Note the Stridsfordon 90 IFVs, Stridsvagn 122 (Leopard 2S) main battle tanks, and assorted support vehicles.

Stridsvagn 122 tank, Sweden’s Leopard 2A5 variant. An excellent tank, the Swedes only have 120 Strv 122s

The Stridsfordon 90 is one serious IFV. Developed by Hägglunds/Bofors, it mounts a 40mm gun, outclassing most vehicles in its class

Pansarterrängbil 360 is a Patria AMV 8×8 variant

Based at Revingehed and with a lineage that dates to 1811, P7 has two battalions– the 71st Motorised Infantry which carries the traditions of the Southern Skåne Infantry Regiment, and the 72nd Armored which carries the traditions of the old Skåne Dragon Regiment– tasked primarily with training. Swelled by 300 new conscripts on 12-month national service stints, the regiment has a cadre of about 270 professional contract soldiers, 600 reservists, and 60 civilian employees. In the event of full mobilization, the regiment will swell to approximately 6,000 soldiers and officers within 48 hours including four battalions of the Skånska Gruppen (SSK) home guard group. 

P7 has sent troops to Afghanistan, Iraq, Kosovo, and Liberia, among others, and most recently to Mali within the framework of the UN-led operation MINUSMA.

Gripen Road Tour

Speaking of summers in Sweden, it is also the time of year that the country’s air force hits the road. 


Check out these images of Norrbottens Flygflottilj F 21 at work, running their JAS 39 Gripens from highways.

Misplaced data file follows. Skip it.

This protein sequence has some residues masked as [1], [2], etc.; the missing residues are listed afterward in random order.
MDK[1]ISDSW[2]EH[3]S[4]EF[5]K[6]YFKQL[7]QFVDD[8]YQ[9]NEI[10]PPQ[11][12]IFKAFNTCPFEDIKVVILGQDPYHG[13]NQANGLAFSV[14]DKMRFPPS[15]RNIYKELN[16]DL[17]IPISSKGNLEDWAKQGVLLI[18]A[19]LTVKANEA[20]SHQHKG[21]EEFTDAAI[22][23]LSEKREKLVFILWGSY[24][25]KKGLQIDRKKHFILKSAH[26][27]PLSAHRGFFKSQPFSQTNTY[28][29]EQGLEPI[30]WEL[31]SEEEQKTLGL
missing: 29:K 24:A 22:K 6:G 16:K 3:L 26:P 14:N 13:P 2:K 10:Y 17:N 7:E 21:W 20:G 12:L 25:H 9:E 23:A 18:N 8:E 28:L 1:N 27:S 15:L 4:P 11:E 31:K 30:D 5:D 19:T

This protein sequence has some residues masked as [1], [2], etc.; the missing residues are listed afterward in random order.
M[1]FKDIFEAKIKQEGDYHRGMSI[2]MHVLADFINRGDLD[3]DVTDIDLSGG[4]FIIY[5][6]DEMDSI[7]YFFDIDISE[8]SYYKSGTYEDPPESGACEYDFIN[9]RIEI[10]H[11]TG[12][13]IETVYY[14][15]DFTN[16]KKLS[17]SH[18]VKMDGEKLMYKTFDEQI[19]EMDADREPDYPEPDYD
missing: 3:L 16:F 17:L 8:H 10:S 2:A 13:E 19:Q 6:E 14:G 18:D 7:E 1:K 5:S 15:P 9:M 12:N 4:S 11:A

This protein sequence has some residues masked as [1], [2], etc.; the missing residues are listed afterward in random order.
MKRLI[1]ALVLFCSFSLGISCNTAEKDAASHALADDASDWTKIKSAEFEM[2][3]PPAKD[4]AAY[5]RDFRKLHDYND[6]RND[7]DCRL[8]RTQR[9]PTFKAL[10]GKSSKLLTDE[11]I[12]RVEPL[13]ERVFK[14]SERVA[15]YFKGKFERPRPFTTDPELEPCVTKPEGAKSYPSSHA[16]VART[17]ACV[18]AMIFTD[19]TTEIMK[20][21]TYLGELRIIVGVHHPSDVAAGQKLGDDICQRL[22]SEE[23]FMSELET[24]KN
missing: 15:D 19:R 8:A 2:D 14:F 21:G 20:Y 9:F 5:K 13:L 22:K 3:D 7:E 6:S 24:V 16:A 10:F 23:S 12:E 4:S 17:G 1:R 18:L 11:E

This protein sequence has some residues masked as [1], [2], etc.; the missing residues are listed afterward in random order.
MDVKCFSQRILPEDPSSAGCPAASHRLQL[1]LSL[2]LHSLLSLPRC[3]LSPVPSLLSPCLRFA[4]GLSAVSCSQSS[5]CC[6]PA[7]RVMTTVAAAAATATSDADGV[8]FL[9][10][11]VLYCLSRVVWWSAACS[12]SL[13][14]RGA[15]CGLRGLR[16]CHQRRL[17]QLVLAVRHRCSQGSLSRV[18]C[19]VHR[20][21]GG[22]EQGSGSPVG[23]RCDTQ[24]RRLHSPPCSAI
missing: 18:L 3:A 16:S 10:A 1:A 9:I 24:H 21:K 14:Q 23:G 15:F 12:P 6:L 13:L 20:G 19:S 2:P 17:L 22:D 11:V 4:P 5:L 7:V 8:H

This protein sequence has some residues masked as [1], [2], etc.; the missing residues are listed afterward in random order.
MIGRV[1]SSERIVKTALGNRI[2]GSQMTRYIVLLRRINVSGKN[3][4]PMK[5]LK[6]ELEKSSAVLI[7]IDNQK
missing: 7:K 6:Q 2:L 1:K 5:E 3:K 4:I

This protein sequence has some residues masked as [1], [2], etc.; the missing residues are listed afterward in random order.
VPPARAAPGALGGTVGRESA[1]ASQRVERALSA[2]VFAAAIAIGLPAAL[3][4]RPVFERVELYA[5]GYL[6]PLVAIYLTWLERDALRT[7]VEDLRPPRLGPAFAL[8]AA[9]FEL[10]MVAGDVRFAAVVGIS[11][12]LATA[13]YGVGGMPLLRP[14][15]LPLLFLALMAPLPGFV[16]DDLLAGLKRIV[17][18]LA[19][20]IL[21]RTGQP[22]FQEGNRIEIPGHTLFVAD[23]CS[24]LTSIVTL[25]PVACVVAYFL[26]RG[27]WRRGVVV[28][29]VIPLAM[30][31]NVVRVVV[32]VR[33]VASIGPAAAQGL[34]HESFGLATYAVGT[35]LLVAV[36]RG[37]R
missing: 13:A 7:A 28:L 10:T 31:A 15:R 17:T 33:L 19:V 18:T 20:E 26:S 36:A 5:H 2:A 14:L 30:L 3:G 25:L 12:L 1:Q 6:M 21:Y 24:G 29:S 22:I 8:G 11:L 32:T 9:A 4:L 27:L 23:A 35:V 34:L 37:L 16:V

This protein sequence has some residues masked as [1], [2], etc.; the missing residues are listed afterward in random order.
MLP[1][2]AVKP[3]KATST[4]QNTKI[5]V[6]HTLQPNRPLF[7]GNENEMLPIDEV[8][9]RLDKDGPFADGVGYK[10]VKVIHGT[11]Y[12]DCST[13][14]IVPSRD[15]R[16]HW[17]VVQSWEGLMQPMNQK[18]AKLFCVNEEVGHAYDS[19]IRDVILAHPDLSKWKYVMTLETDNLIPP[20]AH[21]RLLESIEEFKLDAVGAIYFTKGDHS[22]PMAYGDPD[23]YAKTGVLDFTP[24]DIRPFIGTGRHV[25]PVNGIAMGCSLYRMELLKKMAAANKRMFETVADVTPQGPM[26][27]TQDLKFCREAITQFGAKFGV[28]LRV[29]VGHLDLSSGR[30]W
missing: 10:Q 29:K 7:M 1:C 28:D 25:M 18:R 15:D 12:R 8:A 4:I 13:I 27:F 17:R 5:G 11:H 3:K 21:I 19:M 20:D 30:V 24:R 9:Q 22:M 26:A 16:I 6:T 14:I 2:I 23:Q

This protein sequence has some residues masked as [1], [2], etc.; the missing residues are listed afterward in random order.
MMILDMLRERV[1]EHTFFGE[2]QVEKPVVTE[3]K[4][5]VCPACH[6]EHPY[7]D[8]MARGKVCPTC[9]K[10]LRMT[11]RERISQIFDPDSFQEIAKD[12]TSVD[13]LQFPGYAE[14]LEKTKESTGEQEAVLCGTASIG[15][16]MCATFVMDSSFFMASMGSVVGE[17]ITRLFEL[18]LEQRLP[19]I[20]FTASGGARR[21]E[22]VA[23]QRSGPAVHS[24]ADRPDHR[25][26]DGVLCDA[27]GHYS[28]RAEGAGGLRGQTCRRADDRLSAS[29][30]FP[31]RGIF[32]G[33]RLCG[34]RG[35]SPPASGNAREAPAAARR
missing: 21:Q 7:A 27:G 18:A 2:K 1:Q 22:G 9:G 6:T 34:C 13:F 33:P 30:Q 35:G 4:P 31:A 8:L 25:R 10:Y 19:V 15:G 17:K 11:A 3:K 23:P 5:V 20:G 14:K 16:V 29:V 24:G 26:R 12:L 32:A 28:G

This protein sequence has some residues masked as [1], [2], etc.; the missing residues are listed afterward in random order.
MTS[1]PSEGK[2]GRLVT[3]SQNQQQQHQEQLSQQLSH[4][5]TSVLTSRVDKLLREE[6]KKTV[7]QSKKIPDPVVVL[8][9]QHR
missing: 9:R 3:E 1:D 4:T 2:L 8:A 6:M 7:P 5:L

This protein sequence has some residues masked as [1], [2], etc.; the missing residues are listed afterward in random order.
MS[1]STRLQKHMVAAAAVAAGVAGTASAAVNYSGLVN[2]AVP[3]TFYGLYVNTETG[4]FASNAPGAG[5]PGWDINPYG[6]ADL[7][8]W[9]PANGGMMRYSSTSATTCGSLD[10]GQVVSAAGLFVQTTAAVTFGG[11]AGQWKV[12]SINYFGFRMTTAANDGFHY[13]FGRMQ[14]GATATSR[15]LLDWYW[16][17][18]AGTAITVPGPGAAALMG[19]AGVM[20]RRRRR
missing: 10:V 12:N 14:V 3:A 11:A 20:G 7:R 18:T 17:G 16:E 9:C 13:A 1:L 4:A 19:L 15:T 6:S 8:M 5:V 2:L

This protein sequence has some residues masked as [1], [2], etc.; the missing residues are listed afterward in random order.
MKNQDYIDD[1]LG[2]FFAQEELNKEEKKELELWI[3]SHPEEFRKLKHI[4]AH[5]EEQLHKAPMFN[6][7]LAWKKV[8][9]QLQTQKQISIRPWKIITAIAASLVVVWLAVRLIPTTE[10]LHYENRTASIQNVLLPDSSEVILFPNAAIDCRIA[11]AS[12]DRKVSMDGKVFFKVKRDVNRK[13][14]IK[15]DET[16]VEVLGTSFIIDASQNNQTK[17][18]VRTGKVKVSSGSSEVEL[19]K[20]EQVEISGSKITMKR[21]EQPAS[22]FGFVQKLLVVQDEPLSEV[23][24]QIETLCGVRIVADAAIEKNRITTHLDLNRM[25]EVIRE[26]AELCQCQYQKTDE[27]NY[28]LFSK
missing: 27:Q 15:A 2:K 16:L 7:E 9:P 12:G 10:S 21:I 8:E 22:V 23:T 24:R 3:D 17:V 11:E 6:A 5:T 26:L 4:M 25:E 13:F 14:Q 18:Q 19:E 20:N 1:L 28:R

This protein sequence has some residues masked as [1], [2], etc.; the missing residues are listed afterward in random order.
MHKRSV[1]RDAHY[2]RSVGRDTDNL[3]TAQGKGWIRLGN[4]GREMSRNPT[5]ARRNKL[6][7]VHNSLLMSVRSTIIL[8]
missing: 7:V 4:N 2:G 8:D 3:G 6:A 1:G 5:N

‘I thought, how can I get the ship working again?’

Some 40 years ago this week, the Royal Navy Type 21 frigate HMS Ardent (F184) was a very new ship, having just been completed by Yarrow just over four years prior.

On 21 May 1982, while in Falkland Sound and supporting Operation Sutton by bombarding the Argentine airstrip at Goose Green with her 4.5-inch Mark 8 mount, Ardent was attacked by at least three incoming waves of Argentine Skyhawks and IAI Daggers inside of an hour.

The airstrikes caused Ardent to sink the next day, with one in eight of the ship’s company lost.

Now a retired commander, Ken Enticknap was a 28-year-old Chief Petty Officer on Ardent, and tells his story, below.


60 Years Ago: That time a Bear Bailed out of a Bomber– at Mach 1

The Convair B-58 Hustler was one of the sexiest bombers ever constructed and I’ll fight you on that.

I mean just look at it!

Some 96 feet long from tip-to-tip, it was powered by a quartet of GE J79 engines– the same used on the twin-engine F-4 Phantom. With some 60,000 lbf of thrust with afterburners lit, the Hustler could touch Mach 2 for short periods and could carry four B43 or B61 nuclear bombs to a combat radius of 1,740nm, with a ceiling approaching 70,000 feet.